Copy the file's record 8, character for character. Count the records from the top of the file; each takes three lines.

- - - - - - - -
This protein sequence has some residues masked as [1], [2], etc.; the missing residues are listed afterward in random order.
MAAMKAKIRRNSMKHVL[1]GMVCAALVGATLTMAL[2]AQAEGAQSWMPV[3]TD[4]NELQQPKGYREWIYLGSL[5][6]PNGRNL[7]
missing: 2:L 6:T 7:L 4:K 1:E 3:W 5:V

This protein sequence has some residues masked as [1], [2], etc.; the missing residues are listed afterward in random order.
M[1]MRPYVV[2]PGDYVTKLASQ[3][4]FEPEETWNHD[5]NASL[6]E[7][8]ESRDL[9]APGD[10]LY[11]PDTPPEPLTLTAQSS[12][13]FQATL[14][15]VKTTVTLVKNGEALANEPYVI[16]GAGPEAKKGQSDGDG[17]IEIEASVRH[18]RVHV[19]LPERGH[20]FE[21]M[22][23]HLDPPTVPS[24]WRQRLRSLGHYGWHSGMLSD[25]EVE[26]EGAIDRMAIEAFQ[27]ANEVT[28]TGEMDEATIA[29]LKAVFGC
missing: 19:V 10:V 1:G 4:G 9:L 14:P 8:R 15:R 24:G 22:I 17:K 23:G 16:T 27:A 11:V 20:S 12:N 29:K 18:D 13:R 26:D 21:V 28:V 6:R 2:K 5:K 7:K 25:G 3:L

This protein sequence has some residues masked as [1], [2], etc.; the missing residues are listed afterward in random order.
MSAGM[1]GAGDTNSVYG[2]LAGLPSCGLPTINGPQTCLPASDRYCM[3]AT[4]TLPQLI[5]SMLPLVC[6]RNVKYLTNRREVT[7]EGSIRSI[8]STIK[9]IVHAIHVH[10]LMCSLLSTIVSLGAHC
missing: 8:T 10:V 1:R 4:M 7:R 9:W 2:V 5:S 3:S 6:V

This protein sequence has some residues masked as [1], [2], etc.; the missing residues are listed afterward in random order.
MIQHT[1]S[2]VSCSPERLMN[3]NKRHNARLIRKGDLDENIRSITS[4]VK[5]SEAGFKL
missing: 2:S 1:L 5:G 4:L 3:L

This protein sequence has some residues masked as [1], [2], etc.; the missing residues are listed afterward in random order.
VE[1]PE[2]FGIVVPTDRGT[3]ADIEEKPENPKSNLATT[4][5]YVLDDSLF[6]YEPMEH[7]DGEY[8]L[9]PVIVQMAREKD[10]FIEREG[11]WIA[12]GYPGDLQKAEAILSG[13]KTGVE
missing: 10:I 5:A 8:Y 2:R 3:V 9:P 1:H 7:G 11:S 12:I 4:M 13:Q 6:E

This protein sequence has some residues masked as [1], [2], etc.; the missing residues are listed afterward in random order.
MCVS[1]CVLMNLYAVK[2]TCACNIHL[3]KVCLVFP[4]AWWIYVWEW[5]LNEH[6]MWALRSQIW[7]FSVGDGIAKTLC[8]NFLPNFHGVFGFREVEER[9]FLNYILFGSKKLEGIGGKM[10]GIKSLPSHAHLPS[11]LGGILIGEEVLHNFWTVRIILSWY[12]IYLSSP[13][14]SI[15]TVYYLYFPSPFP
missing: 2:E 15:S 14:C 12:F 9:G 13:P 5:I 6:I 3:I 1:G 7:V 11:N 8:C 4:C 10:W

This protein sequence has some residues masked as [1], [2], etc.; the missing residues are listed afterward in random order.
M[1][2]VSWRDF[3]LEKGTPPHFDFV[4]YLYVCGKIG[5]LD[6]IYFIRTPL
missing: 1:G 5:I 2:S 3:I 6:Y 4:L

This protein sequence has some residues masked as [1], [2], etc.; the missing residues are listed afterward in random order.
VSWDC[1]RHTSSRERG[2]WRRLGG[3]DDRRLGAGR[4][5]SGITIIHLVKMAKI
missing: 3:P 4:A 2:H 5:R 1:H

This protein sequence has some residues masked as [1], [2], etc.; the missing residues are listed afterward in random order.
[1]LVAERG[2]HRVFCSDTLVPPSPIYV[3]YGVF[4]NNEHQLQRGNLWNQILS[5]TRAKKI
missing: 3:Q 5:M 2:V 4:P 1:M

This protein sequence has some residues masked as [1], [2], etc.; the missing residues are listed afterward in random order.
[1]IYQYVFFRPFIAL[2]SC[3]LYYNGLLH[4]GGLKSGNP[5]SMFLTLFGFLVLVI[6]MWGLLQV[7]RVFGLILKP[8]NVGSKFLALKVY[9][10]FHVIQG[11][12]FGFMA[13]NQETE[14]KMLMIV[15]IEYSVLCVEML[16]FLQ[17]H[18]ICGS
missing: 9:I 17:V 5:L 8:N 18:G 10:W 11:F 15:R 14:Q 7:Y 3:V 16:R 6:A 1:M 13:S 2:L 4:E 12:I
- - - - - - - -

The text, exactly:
This protein sequence has some residues masked as [1], [2], etc.; the missing residues are listed afterward in random order.
VSWDC[1]RHTSSRERG[2]WRRLGG[3]DDRRLGAGR[4][5]SGITIIHLVKMAKI
missing: 3:P 4:A 2:H 5:R 1:H